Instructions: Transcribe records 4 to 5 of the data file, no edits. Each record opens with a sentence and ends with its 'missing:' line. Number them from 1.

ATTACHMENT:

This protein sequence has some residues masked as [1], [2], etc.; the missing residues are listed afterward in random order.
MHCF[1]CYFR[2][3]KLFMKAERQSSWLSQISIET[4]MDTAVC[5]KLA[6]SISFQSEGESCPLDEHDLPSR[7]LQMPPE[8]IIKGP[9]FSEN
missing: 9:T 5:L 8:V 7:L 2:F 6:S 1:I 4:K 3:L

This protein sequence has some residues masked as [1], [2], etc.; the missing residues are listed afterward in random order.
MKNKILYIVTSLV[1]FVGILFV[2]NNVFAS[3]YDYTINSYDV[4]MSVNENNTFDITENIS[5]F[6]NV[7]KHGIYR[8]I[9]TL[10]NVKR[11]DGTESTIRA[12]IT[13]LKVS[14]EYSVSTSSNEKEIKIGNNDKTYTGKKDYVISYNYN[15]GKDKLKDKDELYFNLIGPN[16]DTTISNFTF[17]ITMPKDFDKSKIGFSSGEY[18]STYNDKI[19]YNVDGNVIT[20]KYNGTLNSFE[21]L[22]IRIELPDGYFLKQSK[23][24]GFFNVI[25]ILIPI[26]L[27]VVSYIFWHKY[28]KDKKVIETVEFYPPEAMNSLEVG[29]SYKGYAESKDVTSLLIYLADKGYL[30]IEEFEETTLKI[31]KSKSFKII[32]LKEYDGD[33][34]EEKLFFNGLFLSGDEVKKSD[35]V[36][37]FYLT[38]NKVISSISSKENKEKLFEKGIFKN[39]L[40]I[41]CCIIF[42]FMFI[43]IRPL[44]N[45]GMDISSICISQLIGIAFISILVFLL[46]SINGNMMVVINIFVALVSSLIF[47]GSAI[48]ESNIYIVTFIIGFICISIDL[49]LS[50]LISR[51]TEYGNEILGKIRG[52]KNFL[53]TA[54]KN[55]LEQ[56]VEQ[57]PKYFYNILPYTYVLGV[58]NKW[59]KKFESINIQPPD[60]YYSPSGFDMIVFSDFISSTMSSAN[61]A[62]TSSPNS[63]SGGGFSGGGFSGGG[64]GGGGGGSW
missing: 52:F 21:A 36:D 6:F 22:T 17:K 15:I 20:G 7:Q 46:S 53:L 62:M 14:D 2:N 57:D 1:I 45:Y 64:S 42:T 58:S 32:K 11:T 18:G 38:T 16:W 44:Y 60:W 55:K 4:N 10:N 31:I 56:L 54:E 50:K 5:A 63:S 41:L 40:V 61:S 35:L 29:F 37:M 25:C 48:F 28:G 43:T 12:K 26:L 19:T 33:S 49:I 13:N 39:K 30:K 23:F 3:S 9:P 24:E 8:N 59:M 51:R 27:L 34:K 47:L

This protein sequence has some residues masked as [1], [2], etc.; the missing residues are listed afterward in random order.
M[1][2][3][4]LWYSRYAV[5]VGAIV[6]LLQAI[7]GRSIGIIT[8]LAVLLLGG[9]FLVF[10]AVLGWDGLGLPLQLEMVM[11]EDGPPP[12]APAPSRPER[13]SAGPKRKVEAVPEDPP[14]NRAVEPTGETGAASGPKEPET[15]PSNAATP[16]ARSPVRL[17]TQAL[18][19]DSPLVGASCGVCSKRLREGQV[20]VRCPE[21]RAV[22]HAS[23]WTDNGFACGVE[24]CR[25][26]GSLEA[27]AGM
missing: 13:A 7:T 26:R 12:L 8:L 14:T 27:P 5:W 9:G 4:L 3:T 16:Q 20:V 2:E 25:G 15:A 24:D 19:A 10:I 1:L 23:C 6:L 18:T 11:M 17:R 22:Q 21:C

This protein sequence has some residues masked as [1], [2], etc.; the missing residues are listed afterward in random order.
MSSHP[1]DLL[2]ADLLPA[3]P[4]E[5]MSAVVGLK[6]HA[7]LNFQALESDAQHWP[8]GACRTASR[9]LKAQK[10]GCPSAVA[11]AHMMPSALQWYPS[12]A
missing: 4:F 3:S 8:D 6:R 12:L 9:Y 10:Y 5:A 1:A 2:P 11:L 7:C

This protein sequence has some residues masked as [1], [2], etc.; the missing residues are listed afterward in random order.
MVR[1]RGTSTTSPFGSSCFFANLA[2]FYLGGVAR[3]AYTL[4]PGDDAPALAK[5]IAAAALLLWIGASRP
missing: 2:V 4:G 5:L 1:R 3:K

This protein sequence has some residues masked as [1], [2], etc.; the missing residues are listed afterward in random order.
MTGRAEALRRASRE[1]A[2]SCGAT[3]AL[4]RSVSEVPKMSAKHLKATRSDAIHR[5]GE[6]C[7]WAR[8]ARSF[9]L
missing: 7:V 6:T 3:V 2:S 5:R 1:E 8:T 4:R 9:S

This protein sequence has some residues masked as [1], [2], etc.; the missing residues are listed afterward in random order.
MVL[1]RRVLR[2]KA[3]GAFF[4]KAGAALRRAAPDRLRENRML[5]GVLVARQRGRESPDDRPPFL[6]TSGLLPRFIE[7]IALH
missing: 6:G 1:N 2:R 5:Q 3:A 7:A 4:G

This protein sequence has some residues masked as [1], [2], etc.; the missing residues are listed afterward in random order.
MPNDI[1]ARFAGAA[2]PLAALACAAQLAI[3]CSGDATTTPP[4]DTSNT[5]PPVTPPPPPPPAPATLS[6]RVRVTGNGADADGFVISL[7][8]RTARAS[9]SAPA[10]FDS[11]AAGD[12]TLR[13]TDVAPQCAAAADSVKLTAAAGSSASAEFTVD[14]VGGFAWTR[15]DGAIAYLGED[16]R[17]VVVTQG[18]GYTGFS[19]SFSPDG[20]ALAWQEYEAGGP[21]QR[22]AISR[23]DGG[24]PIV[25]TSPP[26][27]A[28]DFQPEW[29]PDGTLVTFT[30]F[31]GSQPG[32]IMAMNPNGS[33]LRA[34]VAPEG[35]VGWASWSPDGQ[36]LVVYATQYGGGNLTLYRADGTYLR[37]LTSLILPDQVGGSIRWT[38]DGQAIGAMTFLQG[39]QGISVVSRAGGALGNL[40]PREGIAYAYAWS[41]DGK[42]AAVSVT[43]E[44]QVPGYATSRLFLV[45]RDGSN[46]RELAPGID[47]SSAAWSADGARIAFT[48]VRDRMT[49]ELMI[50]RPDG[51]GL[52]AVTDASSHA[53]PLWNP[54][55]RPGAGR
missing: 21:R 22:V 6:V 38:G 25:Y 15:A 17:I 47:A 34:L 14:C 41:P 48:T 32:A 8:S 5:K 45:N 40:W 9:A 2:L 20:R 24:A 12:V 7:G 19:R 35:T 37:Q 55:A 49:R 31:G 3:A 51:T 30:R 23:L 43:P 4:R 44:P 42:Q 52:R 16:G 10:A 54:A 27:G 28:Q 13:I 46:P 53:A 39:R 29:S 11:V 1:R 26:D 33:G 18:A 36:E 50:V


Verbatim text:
This protein sequence has some residues masked as [1], [2], etc.; the missing residues are listed afterward in random order.
MSSHP[1]DLL[2]ADLLPA[3]P[4]E[5]MSAVVGLK[6]HA[7]LNFQALESDAQHWP[8]GACRTASR[9]LKAQK[10]GCPSAVA[11]AHMMPSALQWYPS[12]A
missing: 4:F 3:S 8:D 6:R 12:L 9:Y 10:Y 5:A 1:A 2:P 11:L 7:C

This protein sequence has some residues masked as [1], [2], etc.; the missing residues are listed afterward in random order.
MVR[1]RGTSTTSPFGSSCFFANLA[2]FYLGGVAR[3]AYTL[4]PGDDAPALAK[5]IAAAALLLWIGASRP
missing: 2:V 4:G 5:L 1:R 3:K